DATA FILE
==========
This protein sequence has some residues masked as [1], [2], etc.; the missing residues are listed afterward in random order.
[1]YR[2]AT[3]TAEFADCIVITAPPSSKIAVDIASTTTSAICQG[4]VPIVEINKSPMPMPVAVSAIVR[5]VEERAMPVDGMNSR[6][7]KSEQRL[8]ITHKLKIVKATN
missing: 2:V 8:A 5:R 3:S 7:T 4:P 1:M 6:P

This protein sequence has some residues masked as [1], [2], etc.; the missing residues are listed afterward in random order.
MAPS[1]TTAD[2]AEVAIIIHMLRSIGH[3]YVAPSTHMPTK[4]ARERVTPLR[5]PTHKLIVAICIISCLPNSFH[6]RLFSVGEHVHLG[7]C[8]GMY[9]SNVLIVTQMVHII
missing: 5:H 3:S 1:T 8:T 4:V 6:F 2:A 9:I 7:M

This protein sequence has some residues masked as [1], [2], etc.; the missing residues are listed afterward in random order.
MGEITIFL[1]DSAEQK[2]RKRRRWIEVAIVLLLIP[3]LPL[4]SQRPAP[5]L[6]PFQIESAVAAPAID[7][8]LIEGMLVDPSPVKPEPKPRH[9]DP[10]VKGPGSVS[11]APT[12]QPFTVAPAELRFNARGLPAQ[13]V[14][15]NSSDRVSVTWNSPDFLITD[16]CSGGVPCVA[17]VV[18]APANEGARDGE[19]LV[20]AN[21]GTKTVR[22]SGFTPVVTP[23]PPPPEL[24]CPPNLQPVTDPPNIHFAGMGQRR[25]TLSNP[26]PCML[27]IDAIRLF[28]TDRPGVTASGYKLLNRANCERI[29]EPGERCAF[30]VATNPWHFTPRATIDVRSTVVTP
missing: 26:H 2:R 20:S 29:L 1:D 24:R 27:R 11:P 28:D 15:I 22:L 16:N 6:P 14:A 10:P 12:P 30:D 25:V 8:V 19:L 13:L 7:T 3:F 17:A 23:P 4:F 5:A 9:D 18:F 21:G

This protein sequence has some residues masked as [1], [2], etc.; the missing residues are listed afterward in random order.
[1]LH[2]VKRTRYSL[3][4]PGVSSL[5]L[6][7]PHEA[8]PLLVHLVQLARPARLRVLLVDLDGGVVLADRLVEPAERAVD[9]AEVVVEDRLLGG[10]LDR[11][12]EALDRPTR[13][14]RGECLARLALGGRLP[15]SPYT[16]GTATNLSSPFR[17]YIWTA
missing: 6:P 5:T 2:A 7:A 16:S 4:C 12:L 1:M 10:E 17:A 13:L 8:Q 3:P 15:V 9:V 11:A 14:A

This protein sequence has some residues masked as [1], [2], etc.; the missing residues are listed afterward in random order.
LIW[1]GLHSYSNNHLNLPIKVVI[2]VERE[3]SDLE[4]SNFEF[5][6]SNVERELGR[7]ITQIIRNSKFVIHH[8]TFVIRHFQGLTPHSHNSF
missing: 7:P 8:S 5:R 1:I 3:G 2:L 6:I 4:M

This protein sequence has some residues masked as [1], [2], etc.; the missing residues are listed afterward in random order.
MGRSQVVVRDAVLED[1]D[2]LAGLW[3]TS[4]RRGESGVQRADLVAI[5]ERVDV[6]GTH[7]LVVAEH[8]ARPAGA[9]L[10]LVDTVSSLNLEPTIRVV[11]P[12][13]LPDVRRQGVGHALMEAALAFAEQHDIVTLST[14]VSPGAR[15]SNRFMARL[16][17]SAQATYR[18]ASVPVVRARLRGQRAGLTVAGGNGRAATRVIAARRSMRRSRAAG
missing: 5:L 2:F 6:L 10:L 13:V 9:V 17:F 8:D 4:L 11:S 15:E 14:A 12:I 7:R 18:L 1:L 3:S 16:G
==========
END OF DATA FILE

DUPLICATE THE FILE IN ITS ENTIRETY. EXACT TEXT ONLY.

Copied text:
This protein sequence has some residues masked as [1], [2], etc.; the missing residues are listed afterward in random order.
[1]YR[2]AT[3]TAEFADCIVITAPPSSKIAVDIASTTTSAICQG[4]VPIVEINKSPMPMPVAVSAIVR[5]VEERAMPVDGMNSR[6][7]KSEQRL[8]ITHKLKIVKATN
missing: 2:V 8:A 5:R 3:S 7:T 4:P 1:M 6:P

This protein sequence has some residues masked as [1], [2], etc.; the missing residues are listed afterward in random order.
MAPS[1]TTAD[2]AEVAIIIHMLRSIGH[3]YVAPSTHMPTK[4]ARERVTPLR[5]PTHKLIVAICIISCLPNSFH[6]RLFSVGEHVHLG[7]C[8]GMY[9]SNVLIVTQMVHII
missing: 5:H 3:S 1:T 8:T 4:V 6:F 2:A 9:I 7:M

This protein sequence has some residues masked as [1], [2], etc.; the missing residues are listed afterward in random order.
MGEITIFL[1]DSAEQK[2]RKRRRWIEVAIVLLLIP[3]LPL[4]SQRPAP[5]L[6]PFQIESAVAAPAID[7][8]LIEGMLVDPSPVKPEPKPRH[9]DP[10]VKGPGSVS[11]APT[12]QPFTVAPAELRFNARGLPAQ[13]V[14][15]NSSDRVSVTWNSPDFLITD[16]CSGGVPCVA[17]VV[18]APANEGARDGE[19]LV[20]AN[21]GTKTVR[22]SGFTPVVTP[23]PPPPEL[24]CPPNLQPVTDPPNIHFAGMGQRR[25]TLSNP[26]PCML[27]IDAIRLF[28]TDRPGVTASGYKLLNRANCERI[29]EPGERCAF[30]VATNPWHFTPRATIDVRSTVVTP
missing: 26:H 2:R 20:S 29:L 1:D 24:R 27:R 11:P 28:D 15:I 22:L 16:N 6:P 14:A 10:P 12:P 30:D 25:V 8:V 19:L 13:L 7:T 3:F 17:A 23:P 4:F 5:A 9:D 18:F 21:G

This protein sequence has some residues masked as [1], [2], etc.; the missing residues are listed afterward in random order.
[1]LH[2]VKRTRYSL[3][4]PGVSSL[5]L[6][7]PHEA[8]PLLVHLVQLARPARLRVLLVDLDGGVVLADRLVEPAERAVD[9]AEVVVEDRLLGG[10]LDR[11][12]EALDRPTR[13][14]RGECLARLALGGRLP[15]SPYT[16]GTATNLSSPFR[17]YIWTA
missing: 6:P 5:T 2:A 7:A 16:S 4:C 12:L 1:M 10:E 17:A 13:L 8:Q 3:P 15:V 9:V 11:A 14:A

This protein sequence has some residues masked as [1], [2], etc.; the missing residues are listed afterward in random order.
LIW[1]GLHSYSNNHLNLPIKVVI[2]VERE[3]SDLE[4]SNFEF[5][6]SNVERELGR[7]ITQIIRNSKFVIHH[8]TFVIRHFQGLTPHSHNSF
missing: 7:P 8:S 5:R 1:I 3:G 2:L 6:I 4:M

This protein sequence has some residues masked as [1], [2], etc.; the missing residues are listed afterward in random order.
MGRSQVVVRDAVLED[1]D[2]LAGLW[3]TS[4]RRGESGVQRADLVAI[5]ERVDV[6]GTH[7]LVVAEH[8]ARPAGA[9]L[10]LVDTVSSLNLEPTIRVV[11]P[12][13]LPDVRRQGVGHALMEAALAFAEQHDIVTLST[14]VSPGAR[15]SNRFMARL[16][17]SAQATYR[18]ASVPVVRARLRGQRAGLTVAGGNGRAATRVIAARRSMRRSRAAG
missing: 5:L 2:F 6:L 10:L 13:V 9:V 17:F 8:D 4:L 11:S 15:E 14:A 12:I 7:R 18:L 1:L 3:S 16:G